Monday, December 19, 2005

Australian Prime Minister's call to save Christmas

I am enormously pleased to hear this good sense from my Prime Minister. He speaks for me. I hope other national leaders emulate him:

Prime Minister John Howard has called for religion to be put back into Christmas. In an impassioned plea to the nation, Mr Howard said Australians should stop downplaying the importance of Christianity at Christmas time for fear of offending other faiths or non-religious people. "You don't demonstrate tolerance towards minorities by apologising for your own heritage," the Prime Minister told The Sunday Mail last weekend, speaking before the Sydney race riots. Mr Howard said he had "contempt" for arguments that the religious aspect of the festive season should be toned down through the removal or banning of Christmas trees and symbols, nativity scenes and concerts. It was not a sign of tolerance to "bland out" such things, he said.

Mr Howard won backing from Queensland Islamic leaders, who said there were more constructive things to do than "pick on someone else's religion". The Prime Minister's support for a return to the traditional Christmas comes amid wide debate over the festive season. Last week, The Sunday Mail revealed a Queensland school principal had apologised to parents for using the word "Christmas" too many times in school newsletters, in a case described as political correctness gone mad. The parents, who do not celebrate Christmas, complained they were discriminated against by frequent references to it.

Mr Howard said he had been particularly saddened by the removal of Christmas trees and nativity scenes from public places. "I hope some department stores would have the courage to bring back nativity scenes," he said. "When I was a kid, you'd go in and see the Christmas tree and Santa Claus, but there'd also be some nativity scenes in department stores. "They seem to have disappeared in recent years and you have this sort of 'oh, we don't want to offend anybody'. "Actually, you're offending a lot of people who think it's a great pity they've disappeared."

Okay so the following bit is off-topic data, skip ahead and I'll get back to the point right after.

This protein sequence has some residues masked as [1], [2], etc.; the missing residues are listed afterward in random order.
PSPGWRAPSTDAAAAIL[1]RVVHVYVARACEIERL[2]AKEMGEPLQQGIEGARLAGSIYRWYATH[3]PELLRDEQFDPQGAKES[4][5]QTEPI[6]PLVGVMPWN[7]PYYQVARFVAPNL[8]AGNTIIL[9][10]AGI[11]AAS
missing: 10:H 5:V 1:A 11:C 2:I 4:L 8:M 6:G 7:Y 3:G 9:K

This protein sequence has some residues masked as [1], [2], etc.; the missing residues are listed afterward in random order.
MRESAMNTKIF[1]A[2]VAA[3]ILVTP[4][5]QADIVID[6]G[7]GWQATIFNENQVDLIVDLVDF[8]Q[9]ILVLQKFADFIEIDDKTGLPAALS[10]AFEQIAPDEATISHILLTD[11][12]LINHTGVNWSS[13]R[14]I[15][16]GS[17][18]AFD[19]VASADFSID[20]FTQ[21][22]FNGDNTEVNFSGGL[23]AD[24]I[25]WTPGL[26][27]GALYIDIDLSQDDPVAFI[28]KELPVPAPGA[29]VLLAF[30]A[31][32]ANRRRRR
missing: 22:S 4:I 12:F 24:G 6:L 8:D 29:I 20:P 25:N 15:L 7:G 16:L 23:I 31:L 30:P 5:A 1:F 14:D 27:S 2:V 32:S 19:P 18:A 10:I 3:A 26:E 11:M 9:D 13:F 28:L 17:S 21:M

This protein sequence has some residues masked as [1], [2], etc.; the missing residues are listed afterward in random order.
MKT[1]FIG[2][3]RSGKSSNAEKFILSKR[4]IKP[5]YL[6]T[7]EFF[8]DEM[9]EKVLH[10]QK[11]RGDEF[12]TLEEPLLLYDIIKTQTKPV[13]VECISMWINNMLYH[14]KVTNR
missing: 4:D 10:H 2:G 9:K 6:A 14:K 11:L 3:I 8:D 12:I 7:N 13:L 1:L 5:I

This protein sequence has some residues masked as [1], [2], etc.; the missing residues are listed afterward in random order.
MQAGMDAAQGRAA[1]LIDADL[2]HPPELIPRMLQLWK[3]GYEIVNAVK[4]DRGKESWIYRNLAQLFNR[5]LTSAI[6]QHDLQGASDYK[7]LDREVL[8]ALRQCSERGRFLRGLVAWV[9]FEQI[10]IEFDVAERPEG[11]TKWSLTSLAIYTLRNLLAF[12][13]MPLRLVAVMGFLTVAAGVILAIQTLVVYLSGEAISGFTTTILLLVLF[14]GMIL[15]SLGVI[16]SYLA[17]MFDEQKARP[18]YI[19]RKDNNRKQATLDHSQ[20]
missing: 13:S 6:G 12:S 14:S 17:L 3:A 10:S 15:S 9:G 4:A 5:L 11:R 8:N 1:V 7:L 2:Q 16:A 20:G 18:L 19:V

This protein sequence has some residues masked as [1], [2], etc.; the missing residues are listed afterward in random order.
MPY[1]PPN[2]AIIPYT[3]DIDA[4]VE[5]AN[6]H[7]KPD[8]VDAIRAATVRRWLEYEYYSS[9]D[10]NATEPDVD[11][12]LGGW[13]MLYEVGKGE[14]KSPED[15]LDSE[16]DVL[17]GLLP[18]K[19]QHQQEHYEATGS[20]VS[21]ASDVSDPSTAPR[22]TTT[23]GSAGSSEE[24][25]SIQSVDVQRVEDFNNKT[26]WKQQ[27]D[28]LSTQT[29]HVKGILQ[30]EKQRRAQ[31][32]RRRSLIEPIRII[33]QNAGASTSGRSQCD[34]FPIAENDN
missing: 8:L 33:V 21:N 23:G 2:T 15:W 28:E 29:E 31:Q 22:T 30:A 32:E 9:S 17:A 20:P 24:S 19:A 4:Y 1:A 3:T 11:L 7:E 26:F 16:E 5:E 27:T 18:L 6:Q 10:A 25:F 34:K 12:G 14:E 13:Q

Mr Howard said he did not believe the majority of the Muslim and Jewish community resented the emphasis on Christmas. "They respect the fact that it's a Christian day," he said. "You don't win tolerant brownie points by pretending to be something that you're not. I just think it's silly and it's patronising towards minorities and it's offensive to our cultural history."

Islamic Council of Queensland president Abdul Jabal said: "We don't celebrate Christmas but we support others doing so. It's a time of peace and sharing." He agreed it was not necessary to downplay religious occasions to promote tolerance. Catholic Archbishop of Brisbane John Bathersby backed the PM's call. "We are a Christian country," he said. "If minorities are to integrate, they need something to integrate into. I don't think there is any intolerance in saying, 'This is who we are'." He said the significance of religion had been suppressed. "In part because of multiculturalism, we have drawn back too far and thought we cannot mention the fact that we are a Christian country. It's influenced our whole sense of freedom." A spokesman for Anglican Archbishop of Brisbane Philip Aspinall, said: "Dr Aspinall believes tolerance and acknowledgement of cultures is important but that ought not to detract from the celebration of Christmas." Brisbane Assemblies of God Northside Christian Church senior pastor John Lewis, who ran as a Family First Senate candidate at the last election, backed the PM "100 per cent". He said his main concern was commercialisation. "It's not just about parties and holidays and giving gifts. We don't want to lose those things but we do want to see more emphasis on the true meaning."


Cliff Richard criticises climate of political correctness

Pop star Sir Cliff Richard has criticised the climate of ''political correctness'', saying it irritated him ''like mad''. The 65-year-old singer said ''in the political climate, this whole political correctness thing bugs me like mad. I was so upset when they said they were going to call the lights in London winter lights.'' ''I'm saying 'hello, I've got friends who are Asian, I wish them Happy Diwali, they wish me Happy Christmas'. In fact they enjoy Christmas. And when I've been there and there's Diwali going on I've enjoyed that too to be honest with you,'' Richard added. ''I'm not so sure why they're so upset about the sensitivity of other religions who actually don't mind that we celebrate Christmas,'' the singer said.

In an interview on Sky, he said ''even in schools now I keep reading about how Christianity isn't necessarily taught anymore. I'm thinking: 'Wait a minute. If I went to live in another country and it had a different faith and philosophy and I joined in there ... If I was a kid and went to school I would have to learn what they learn as well'.''


San Francisco: Cops Gone Wild scandal subsides: "A funny thing happened over the weekend to the big 'Cops Gone Wild' video scandal in San Francisco -- it started getting very quiet. Apparently, Mayor Gavin Newsom and his handlers realized that while the videos were bad, they didn't quite prove -- at least in the public's mind -- Newsom's charge that they were evidence of a 'deep-seated' culture of sexism, racism and homophobia running through the department. By Sunday, the message was going out that Newsom -- having made his point and formed a 'blue-ribbon' commission to look into the department's culture -- was now ready to get as many of the 24 suspended cops back to work in the Bayview Station as possible, as soon as possible."

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